Astronomers have detected the faintest millimeter-wave source ever observed, and determined that such objects are responsible for the enigmatic infrared background light scientists observe throughout the universe.
Using the Atacama Large Millimeter-submillimeter Array (ALMA), astronomers have accumulated several observations of millimeter-waves from faint galaxies throughout the universe. By comparing ALMA observations with optical and infrared data from Hubble and the Subaru Telescope, researchers found that 60% of them originate from faint galaxies, whereas the rest have no corresponding source in optical/infrared wavelengths, and their nature is still unknown. [ALMA Uncovers Planet Formation Around Binary Star]
In the past decade, astronomers have noticed that in the vast empty space between stars and galaxies, there is a uniform faint light coming from all directions. The mysterious phenomena, dubbed the “cosmic background emission,”consists of three main components: Cosmic Optical Background (COB), Cosmic Microwave Background (CMB), and Cosmic Infrared Background (CIB).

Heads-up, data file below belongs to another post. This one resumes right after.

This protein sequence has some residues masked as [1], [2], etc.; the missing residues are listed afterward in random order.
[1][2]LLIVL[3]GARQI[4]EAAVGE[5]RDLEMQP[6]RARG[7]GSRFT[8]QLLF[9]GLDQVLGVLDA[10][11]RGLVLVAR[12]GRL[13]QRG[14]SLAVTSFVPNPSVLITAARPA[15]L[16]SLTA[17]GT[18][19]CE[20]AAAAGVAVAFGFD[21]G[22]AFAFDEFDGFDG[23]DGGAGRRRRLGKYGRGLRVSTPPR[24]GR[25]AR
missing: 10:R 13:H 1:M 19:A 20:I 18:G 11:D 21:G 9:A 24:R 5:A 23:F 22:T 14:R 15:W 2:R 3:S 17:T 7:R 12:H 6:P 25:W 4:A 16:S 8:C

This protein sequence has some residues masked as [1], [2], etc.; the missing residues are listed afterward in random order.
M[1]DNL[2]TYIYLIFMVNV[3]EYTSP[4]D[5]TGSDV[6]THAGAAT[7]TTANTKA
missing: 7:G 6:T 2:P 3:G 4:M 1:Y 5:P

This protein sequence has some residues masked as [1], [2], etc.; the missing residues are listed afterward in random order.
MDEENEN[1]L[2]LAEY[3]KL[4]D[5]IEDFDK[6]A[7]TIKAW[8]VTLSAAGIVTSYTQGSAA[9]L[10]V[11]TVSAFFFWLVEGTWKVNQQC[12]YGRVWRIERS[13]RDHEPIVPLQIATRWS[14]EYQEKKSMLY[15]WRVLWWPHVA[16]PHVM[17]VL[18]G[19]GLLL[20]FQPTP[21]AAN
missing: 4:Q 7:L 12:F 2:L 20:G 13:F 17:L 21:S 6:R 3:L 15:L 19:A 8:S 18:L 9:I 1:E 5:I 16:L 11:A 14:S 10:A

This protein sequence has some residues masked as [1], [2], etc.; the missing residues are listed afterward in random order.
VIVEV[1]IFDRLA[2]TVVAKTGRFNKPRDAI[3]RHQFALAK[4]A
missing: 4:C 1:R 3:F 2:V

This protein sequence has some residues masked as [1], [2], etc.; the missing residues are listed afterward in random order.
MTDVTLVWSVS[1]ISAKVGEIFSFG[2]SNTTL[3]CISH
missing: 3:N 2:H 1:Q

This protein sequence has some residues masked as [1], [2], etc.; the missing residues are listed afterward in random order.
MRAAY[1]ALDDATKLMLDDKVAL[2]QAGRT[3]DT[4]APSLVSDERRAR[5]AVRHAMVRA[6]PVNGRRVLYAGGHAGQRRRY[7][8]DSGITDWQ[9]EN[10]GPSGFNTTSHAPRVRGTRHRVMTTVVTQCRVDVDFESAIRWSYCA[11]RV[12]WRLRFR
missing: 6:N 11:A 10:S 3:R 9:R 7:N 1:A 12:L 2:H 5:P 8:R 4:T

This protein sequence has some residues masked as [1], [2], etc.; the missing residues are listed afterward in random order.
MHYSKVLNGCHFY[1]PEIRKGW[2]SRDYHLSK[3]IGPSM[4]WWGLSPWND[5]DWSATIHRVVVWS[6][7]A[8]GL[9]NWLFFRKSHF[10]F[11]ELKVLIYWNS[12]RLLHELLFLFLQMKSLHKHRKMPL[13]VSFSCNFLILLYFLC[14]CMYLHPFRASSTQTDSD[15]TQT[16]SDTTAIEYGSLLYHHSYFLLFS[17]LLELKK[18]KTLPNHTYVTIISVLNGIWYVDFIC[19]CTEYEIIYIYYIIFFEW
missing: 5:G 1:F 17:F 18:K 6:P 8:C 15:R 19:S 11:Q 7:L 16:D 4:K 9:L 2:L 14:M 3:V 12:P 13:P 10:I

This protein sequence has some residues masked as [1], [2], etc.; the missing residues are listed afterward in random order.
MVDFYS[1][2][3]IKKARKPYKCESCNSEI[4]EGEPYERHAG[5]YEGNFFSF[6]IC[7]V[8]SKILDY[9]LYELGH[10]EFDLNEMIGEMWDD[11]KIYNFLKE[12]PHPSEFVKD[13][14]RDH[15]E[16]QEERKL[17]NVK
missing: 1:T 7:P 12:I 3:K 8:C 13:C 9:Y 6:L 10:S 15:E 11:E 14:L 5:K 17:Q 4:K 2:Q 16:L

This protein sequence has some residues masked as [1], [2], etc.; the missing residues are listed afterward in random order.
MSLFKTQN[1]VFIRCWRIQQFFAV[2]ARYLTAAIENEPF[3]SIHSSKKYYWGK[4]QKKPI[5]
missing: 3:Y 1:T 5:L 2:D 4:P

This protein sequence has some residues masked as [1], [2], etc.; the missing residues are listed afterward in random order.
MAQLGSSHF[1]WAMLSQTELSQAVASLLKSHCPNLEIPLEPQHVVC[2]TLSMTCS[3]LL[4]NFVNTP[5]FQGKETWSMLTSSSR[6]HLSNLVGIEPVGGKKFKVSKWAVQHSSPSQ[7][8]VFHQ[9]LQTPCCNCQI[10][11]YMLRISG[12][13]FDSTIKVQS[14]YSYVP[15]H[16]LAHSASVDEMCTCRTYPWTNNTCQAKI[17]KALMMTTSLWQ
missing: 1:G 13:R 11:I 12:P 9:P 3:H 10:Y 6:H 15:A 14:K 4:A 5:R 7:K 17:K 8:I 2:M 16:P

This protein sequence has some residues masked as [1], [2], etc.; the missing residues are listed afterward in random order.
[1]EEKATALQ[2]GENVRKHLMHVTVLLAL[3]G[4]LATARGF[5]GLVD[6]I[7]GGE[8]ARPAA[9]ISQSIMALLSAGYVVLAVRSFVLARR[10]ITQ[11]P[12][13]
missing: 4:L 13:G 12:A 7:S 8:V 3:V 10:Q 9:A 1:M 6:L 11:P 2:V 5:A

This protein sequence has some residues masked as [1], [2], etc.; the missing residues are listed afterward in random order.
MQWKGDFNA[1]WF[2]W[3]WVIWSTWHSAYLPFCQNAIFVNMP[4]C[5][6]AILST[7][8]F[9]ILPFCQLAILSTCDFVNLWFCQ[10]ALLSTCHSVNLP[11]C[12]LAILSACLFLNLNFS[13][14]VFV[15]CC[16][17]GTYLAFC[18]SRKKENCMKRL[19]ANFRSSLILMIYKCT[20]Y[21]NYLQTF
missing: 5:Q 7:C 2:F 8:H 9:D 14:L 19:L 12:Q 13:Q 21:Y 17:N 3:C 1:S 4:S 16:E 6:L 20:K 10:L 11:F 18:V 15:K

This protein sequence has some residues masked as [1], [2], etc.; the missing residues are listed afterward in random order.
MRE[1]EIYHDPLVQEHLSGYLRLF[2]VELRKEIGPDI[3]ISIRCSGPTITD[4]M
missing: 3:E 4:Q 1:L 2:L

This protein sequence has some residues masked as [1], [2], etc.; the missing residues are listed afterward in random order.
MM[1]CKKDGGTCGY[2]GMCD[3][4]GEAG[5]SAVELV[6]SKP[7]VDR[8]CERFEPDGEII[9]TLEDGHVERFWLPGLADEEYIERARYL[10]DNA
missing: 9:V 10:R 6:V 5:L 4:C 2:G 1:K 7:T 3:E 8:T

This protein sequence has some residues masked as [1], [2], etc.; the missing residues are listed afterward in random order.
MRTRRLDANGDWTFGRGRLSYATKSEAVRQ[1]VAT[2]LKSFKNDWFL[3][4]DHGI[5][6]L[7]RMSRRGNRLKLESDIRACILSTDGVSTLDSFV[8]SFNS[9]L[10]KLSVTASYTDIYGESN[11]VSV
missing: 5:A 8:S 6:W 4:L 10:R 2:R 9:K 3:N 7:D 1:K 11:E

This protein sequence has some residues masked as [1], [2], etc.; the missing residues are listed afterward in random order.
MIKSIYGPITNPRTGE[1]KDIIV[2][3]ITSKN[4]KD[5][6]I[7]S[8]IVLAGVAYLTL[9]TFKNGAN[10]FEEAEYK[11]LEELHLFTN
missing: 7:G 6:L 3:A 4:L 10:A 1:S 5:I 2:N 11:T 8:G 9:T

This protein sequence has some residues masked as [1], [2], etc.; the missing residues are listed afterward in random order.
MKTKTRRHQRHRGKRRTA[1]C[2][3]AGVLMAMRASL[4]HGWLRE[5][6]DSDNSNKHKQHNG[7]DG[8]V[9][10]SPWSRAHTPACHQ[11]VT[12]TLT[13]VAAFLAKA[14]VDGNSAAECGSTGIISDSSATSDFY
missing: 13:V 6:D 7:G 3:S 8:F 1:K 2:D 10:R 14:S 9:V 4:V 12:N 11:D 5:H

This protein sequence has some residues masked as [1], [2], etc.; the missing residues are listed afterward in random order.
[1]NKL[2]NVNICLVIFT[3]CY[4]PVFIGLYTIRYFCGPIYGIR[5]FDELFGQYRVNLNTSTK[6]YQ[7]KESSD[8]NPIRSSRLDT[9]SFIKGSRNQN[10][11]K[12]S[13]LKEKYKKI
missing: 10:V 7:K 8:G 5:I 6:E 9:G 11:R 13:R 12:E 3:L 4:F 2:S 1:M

The mechanisms of the first two have already been discovered. The COB originates from a massive number of stars, and the CMB is the most ancient light in the universe, coming from hot gas just after the Big Bang. The cosmic infrared background (CIB) has still yet to be fully explained.
“The origin of the CIB is a long-standing missing piece in the energy coming from the Universe,” said Seiji Fujimoto, who was lead author of a study published in The Astrophysical Journal.
Researchers analyzed data from ALMA taken over the course of 900 days of operation, looking for faint objects. In total, the team discovered 133 faint objects, including an object about five times fainter than any other ever discovered. Evidence suggests that the entire CIB can be explained by summing up the emissions from such objects.
You might ask, what is the nature of these faint objects? By comparing ALMA data with observations from Hubble and Subaru, researchers found that 60% of the faint objects are in-fact galaxies that can be detected in either optical or infrared wavelengths. Scientists suggest dust in the galaxies absorb optical and infrared light and re-emits the energy in longer millimeter waves which can be detected with ALMA.
“However, we have no idea what the rest of them are. I speculate that they are galaxies obscured by dust. Considering their darkness, they would be very low-mass galaxies,” said team member Masami Ouchi. “This means that such small galaxies contain great amounts of dust. That conflicts with our current understanding: small galaxies should contain small amounts of dust. Our results might indicate the existence of many unexpected objects in the distant Universe. We are eager to unmask these new enigmatic sources with future ALMA observations.”